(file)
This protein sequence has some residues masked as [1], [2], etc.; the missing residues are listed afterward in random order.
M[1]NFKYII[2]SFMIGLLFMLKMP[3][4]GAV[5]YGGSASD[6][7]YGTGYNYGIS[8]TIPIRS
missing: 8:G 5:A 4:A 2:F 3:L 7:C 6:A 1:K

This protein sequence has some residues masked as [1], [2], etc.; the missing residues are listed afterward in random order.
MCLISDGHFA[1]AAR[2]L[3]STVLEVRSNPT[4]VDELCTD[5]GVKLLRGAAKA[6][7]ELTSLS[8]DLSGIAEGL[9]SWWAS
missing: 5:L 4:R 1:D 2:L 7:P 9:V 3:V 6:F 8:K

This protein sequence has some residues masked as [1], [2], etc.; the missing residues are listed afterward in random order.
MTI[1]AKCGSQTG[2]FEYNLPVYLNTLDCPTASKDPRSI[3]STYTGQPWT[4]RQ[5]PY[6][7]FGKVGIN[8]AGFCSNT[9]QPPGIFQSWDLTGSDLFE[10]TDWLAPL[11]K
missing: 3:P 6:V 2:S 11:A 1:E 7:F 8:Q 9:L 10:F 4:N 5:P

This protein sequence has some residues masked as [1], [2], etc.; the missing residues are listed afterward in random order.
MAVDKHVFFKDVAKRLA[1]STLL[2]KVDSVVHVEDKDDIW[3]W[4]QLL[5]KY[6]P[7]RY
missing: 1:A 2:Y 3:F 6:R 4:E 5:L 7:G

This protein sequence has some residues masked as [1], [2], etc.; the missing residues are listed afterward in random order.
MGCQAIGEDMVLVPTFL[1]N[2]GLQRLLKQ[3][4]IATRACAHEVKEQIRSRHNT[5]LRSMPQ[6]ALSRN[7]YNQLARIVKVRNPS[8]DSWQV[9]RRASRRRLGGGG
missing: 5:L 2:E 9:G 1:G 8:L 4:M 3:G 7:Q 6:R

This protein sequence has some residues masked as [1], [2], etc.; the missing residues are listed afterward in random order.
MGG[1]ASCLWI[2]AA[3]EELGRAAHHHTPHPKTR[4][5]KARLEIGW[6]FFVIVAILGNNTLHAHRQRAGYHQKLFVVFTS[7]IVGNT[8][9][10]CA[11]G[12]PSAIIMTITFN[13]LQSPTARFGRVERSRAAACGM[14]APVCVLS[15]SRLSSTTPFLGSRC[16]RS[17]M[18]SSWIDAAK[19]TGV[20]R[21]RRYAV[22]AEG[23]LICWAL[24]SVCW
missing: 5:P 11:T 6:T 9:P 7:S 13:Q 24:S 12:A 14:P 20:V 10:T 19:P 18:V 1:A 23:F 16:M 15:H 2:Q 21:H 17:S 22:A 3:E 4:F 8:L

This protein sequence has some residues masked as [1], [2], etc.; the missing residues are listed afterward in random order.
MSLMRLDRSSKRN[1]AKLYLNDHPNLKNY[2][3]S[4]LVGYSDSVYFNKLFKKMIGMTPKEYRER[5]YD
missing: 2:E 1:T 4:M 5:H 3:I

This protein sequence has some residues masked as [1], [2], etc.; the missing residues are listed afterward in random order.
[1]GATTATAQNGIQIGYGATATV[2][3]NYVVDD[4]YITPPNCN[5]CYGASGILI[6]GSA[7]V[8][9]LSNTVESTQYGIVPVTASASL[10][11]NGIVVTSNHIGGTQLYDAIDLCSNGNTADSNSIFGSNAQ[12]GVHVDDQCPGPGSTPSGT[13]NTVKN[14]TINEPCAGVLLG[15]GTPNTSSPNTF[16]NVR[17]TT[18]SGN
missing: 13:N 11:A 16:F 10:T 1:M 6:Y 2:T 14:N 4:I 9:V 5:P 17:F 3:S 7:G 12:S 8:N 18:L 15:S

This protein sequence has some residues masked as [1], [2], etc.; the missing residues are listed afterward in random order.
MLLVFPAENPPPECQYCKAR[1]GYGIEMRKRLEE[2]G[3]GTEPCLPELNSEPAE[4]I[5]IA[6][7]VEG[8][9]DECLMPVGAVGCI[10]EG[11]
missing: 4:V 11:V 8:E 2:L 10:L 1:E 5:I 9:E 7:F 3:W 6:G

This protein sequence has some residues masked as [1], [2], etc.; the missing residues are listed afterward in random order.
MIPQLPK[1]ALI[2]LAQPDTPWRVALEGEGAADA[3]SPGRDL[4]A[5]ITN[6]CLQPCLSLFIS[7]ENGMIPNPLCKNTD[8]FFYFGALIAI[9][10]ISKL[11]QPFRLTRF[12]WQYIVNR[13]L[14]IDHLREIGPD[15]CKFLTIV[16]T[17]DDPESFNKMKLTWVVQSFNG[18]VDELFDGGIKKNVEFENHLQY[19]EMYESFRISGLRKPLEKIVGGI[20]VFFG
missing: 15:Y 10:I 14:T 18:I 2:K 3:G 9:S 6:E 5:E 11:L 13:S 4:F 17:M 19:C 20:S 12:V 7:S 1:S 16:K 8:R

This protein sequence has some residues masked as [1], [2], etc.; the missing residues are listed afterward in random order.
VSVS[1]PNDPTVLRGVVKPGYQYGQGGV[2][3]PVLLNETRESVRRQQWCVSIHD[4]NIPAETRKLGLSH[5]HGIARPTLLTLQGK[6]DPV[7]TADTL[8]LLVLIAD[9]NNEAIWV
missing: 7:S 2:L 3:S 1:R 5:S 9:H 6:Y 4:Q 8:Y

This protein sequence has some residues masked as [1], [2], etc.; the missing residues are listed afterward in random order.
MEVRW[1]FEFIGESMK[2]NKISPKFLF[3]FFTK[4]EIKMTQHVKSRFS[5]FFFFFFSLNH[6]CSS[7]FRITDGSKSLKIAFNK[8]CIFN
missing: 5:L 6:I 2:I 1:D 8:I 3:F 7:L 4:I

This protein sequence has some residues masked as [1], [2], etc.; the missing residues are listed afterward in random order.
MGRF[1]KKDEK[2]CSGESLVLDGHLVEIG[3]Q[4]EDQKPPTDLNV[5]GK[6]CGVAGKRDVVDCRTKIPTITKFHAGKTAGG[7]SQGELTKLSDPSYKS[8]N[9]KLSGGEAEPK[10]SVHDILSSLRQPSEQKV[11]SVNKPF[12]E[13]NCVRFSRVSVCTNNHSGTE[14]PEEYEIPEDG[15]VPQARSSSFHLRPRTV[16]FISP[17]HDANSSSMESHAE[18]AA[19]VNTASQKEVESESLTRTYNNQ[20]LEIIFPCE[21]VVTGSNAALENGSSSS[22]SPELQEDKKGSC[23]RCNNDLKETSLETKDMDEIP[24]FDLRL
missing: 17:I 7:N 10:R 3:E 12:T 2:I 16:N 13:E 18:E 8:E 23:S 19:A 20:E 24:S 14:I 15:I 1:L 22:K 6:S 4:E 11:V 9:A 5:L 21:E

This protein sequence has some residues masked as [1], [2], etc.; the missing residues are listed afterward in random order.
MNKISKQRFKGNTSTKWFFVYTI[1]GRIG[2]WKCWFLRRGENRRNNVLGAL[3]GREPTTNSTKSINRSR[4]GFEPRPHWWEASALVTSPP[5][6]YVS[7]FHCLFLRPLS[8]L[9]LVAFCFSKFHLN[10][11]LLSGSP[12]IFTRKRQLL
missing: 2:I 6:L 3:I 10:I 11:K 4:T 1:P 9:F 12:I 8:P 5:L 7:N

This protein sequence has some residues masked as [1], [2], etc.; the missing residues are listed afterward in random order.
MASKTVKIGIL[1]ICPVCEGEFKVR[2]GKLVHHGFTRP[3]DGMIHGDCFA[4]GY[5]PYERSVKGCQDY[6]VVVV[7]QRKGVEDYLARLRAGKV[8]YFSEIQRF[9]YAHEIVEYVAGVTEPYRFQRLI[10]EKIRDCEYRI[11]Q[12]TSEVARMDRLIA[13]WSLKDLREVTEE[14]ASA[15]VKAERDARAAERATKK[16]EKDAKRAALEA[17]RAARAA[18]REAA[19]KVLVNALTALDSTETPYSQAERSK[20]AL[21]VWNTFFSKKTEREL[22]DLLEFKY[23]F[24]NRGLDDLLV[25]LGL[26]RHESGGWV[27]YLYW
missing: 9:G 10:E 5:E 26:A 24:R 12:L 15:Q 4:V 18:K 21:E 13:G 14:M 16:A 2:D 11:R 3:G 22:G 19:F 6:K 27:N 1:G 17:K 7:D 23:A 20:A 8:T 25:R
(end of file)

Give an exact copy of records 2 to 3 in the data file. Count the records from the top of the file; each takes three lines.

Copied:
This protein sequence has some residues masked as [1], [2], etc.; the missing residues are listed afterward in random order.
MCLISDGHFA[1]AAR[2]L[3]STVLEVRSNPT[4]VDELCTD[5]GVKLLRGAAKA[6][7]ELTSLS[8]DLSGIAEGL[9]SWWAS
missing: 5:L 4:R 1:D 2:L 7:P 9:V 3:V 6:F 8:K

This protein sequence has some residues masked as [1], [2], etc.; the missing residues are listed afterward in random order.
MTI[1]AKCGSQTG[2]FEYNLPVYLNTLDCPTASKDPRSI[3]STYTGQPWT[4]RQ[5]PY[6][7]FGKVGIN[8]AGFCSNT[9]QPPGIFQSWDLTGSDLFE[10]TDWLAPL[11]K
missing: 3:P 6:V 2:S 11:A 1:E 7:F 8:Q 9:L 10:F 4:N 5:P